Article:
Volume 35 Number 4 | August 2021
Debbie Shell, MS, MLS(ASCP)CMSM, DLM, ASCLS Government Affairs Committee Chair
If a genie were to grant the medical laboratory science profession one wish, speaking with a unified voice could be a solution to many of the issues our profession confronts today. Lack of recognition, short-staffing and burnout, and inadequate pay could all be more successfully addressed with a unified voice. ASCLS is a strong organization, and, according to some, has often done “the heavy lifting” in advocacy. But it is an organization of just 8,000 out of an estimated 350,000 laboratory professionals, most of whom are not members of any laboratory organization.
When members of ASCLS approach U.S. senators and representatives during the collaborative annual Laboratory Legislative Symposium, we do so as representatives of our organization. If we could approach those officials representing 20,000 or more members with a unified voice, the impact would be so much stronger.
When laboratorians debate on social media the qualifications that should be required to work in a clinical laboratory, setting high standards and speaking with a unified voice could resolve some of that conflict by educating the participants in the debate.
If every ASCLS member helped recruit one new member, we would double the size of our unified voice!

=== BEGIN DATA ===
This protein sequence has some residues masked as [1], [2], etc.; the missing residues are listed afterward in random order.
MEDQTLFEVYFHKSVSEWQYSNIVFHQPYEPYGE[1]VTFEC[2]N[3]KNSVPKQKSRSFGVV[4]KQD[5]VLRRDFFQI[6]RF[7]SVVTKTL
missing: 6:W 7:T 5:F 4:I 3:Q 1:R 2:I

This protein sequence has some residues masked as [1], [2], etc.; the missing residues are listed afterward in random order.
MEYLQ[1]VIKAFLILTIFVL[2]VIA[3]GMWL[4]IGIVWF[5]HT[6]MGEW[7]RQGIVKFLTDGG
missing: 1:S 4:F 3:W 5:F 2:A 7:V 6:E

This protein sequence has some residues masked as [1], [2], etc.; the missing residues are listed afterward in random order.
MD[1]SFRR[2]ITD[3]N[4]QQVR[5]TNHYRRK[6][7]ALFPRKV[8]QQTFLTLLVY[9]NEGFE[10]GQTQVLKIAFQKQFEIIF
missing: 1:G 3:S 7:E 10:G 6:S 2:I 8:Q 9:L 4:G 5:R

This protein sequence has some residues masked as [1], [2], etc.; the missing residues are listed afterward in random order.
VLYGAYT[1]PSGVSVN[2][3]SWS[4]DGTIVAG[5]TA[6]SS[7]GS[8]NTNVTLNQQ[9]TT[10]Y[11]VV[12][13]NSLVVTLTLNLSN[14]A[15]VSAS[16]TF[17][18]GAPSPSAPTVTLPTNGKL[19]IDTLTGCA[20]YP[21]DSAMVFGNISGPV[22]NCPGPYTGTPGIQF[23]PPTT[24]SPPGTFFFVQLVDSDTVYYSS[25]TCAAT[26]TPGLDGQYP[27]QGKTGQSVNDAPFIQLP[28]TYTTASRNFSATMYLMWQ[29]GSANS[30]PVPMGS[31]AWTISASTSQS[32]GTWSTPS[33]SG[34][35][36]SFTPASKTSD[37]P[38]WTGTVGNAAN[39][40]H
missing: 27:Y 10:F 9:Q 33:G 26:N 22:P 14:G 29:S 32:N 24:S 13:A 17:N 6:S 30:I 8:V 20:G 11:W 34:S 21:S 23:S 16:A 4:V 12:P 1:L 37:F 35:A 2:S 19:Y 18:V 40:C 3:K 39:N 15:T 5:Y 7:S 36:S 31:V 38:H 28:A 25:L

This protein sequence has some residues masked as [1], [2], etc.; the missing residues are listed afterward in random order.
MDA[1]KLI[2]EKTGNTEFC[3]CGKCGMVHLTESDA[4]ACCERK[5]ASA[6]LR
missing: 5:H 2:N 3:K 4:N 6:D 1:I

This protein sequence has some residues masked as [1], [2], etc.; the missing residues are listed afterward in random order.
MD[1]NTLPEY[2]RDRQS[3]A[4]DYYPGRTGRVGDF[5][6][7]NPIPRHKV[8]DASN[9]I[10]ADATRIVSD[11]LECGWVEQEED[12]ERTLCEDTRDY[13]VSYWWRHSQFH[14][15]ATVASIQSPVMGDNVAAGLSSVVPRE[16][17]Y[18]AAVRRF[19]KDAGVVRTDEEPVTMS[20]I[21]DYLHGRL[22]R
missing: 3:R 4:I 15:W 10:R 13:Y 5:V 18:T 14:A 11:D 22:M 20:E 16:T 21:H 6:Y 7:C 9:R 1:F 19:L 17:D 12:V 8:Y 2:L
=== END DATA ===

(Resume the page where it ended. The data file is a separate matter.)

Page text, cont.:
When legislation to institute state licensure (or even to revoke it) comes up in a state, we must be there to speak with a unified voice. If our profession does not join together to promote the profession and its value to healthcare by standing together for licensure, it will not happen for us.
How can we be more unified and be able to speak with a strong voice? ASCLS has traditionally worked collaboratively with a number of laboratory organizations, and this is one of the best ways we can find strength in a unified voice, especially when working with government agencies and Congress. Some have criticized laboratory organizations for not doing more to resolve the issues facing our profession and have even suggested that we unionize as a way to solve our issues.
At its current size, ASCLS can only do so much. A campaign asking every member to recruit one (yes, just one) new member would double the size of our unified voice! Let’s learn to speak with a large and strong unified voice by continuing to strengthen our collaborative efforts and by strengthening our unified voice with thousands of new members!
Debbie Shell is a Laboratory Instructor in the Medical Laboratory Science Program at Idaho State University.